Hallux valgus - the pathological crooked position of the big toe - is one of the most widespread "common diseases" among foot complaints. In the early stages, when there are only minor complaints, conservative therapy methods can be used for relief. These include, for example, shoe inserts, padding, hallux valgus splints, physiotherapy or painkillers. However, all of these measures can only alleviate the discomfort and in no way contribute to the elimination of the deformity. Surgical therapy is required for this. Depending on the stage of the hallux valgus deformity, various hallux valgus surgical methods are available. The chevron osteotomy presented here (Austin surgery) is only suitable as a surgical procedure for mild hallux valgus deformity and must be weighed individually. We provide information about other hallux valgus surgical procedures here.
Navigate to the individual points here:
For better understanding, we explain individual technical terms:
Osteotomy: Osteotomy is the surgical cutting of one or more bones with the aim of subsequent position correction.
Metatarsal: Located in the foot between the tarsus and the toes.
Forefoot: The metatarsal bones and toes are called the forefoot.
Stable under load: The patient can step fully in the bandage shoe directly after the operation.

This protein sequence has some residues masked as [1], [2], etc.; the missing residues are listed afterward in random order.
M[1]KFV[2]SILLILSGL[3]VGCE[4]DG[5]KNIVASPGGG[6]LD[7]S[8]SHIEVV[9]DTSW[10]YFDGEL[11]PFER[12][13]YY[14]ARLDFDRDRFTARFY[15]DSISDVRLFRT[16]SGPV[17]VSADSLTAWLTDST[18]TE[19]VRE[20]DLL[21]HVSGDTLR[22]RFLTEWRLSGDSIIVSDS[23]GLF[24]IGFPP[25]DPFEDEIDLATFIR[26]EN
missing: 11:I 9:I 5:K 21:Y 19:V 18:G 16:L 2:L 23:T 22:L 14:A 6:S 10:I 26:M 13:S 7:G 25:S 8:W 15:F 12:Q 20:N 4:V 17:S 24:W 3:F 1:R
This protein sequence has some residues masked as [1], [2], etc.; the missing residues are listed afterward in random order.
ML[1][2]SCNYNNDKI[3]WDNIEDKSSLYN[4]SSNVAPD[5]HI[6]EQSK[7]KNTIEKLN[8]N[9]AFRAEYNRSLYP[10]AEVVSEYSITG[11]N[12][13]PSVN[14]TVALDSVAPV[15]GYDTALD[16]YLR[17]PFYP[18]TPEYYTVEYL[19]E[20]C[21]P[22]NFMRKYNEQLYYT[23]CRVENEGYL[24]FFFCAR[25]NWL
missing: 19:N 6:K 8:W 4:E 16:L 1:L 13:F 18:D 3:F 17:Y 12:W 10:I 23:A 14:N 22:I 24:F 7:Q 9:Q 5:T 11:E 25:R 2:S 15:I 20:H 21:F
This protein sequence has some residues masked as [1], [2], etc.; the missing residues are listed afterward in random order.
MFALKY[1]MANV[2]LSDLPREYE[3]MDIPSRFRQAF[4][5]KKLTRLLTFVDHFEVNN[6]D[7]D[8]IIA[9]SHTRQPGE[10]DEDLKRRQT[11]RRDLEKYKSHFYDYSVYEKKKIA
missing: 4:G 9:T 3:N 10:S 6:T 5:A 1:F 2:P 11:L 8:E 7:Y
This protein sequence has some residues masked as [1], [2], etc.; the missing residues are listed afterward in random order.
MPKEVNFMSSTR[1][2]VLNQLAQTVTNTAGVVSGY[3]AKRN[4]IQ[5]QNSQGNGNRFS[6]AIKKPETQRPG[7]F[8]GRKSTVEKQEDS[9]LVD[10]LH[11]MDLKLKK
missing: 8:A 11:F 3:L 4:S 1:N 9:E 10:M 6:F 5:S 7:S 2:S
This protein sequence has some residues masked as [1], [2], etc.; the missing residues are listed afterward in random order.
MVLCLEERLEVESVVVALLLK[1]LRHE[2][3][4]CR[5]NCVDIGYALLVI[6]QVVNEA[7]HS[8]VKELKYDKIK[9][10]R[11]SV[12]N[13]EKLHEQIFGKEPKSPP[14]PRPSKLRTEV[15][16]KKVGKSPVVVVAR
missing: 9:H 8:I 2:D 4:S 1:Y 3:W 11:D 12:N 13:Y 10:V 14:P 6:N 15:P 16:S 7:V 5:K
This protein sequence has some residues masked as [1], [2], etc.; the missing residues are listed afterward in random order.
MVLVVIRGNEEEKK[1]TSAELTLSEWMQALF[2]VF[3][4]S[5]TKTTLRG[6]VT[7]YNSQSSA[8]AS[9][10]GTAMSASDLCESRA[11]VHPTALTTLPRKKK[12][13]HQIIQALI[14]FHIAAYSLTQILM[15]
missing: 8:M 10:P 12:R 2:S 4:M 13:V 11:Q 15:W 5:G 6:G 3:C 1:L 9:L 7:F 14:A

Surgery according to Austin: First developed by Dale W. Austin and E.O. Leventen in 1962 in the USA.
Chevron osteotomy: This surgical method owes its name to the v-shaped incision technique. A "chevron" refers to a V-shaped American military insignia. The first use of a V-shaped osteotomy according to Kotzenberg on metatarsal was described by Schotte in 1929.
Sesamoid bones: The sesamoid bones are small roundish bones and lie below the 1st metatarsal head.
What are typical "slight" hallux valgus deformities?
A slight hallux valgus deformity is a crooked position of the big toe that is not yet very pronounced. The big toe is bent "inwards" so that the joint protrudes slightly at first. The angle between the first and second metatarsal is increased and small bony deposits form on the first metatarsal head. Hallux valgus is still in its early stages, but causes discomfort in the form of slight pain, swelling or shoe fit problems that trigger the desire for surgery. The appearance of the crooked big toe can also lead to patients preferring to have a hallux valgus operated on at this stage.
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When is this surgical procedure actually used?
The chevron osteotomy (surgery according to Austin) can be used for mild deformities. A further prerequisite is that the instability at the tarsal is only slight so that a symptomatic treatment approach is possible at all. The surgical procedure is not cause-oriented, as only the big toe is straightened. The chevron osteotomy (surgery according to Austin) is suitable for all groups of patients who are willing or able to accept fewer risks and inconveniences when undergoing surgery for hallux valgus. However, it is only recommended to a limited extent for a sustainable result, as the risk of recurrence (relapse) is increased.
Tonio Gottlieb, MD:
„In my experience, the chevron osteotomy (Austin surgery) is a quick solution to a mild hallux valgus deformity. However, I am generally more in favour of a cause-oriented solution that ensures a lasting improvement of the entire hallux valgus problem.”